Social work and law: a holistic approach to helping those in need

Limestone College Social Work

In the world of social work, helping those in need is not always a matter of just providing social services. Sometimes, a case may involve legal issues such as evictions or domestic abuse requiring the help of legal professionals.

Recognizing the need for a multi-dimensional approach to helping the most disadvantaged members of our society has led to nonprofit organizations like Neighborhood Legal Services Association (NLSA). NLSA is a non-profit, public interest law firm that provides civil legal assistance to poor and vulnerable residents in addition to providing access to social services.

How does this work?

Take for example, a low-income mother of two, facing domestic abuse from her partner, who needs to escape from her home. In such domestic violence cases, NLSA legal professionals can help this woman to obtain a Civil Protection Order, which prohibits the abuser from harassing the victim. However, the help doesn’t stop there. Through their Law & Social Work Partnership Program, NLSA also pairs their clients with social workers who can assist in multiple ways. In this example, the social worker could help the domestic abuse victim obtain Section 8 housing, employment, and referral services for a divorce lawyer.

Similar organizations to NLSA are present across the country, including South Carolina. For example, South Carolina Legal Services is a statewide law firm that provides civil legal services to protect the rights and represent the interests of low income South Carolinians.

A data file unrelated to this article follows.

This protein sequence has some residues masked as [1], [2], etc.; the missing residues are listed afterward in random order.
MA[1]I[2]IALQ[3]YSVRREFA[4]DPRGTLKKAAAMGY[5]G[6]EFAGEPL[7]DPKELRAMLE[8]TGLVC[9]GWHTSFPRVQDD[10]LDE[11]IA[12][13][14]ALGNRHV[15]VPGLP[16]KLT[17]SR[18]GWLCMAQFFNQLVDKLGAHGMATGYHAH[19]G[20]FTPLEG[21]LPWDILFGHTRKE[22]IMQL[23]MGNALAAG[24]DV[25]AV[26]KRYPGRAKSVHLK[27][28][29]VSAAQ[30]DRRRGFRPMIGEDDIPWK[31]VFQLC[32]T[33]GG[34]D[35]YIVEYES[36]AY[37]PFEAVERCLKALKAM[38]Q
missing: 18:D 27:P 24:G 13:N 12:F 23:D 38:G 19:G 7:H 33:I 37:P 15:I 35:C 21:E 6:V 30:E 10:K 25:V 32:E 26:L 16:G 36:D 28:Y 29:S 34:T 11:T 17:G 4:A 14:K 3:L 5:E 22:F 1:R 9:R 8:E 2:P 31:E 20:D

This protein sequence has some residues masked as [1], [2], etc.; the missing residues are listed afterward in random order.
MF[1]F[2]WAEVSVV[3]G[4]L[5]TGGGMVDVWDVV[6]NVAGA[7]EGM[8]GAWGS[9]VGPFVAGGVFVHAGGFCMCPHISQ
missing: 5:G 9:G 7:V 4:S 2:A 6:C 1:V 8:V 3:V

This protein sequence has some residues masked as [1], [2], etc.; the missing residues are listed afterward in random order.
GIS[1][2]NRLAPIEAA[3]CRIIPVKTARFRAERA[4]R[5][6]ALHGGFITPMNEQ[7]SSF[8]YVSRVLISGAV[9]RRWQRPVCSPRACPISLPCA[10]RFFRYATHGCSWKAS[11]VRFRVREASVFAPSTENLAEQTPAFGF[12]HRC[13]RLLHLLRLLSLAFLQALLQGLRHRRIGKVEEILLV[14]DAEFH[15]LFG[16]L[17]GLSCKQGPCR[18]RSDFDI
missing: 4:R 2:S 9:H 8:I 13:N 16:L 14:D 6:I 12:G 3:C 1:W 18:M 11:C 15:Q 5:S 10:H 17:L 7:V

Supporting the need for a more comprehensive approach to helping people has also led to the rise of dual degree programs. These programs combine social work and law, and give students an opportunity to earn a Master of Social Work (MSW) and the Juris Doctor (JD) degree. Limestone students earning a Bachelor of Social Work who may be interested in pursuing a career in executive, legislative or judicial areas of government may consider advanced degrees as one of the ways to further their career and strengthen their impact.

Similarly, legal experts have also long recognized the absence of social work training in the legal profession, particularly for those working in the areas of child welfare, family law or social justice. Jane H. Aiken, Professor of Law at Georgetown University and Stephen Wizner, Professor of Law and Yale, published a joint paper, “Law as Social Work” in which they wrote:

“There is much in social work education, ethics, and practice that can and should be adopted by lawyers. These qualities are especially important for those who represent, and those who teach others to represent, both low income and disadvantaged clients.”

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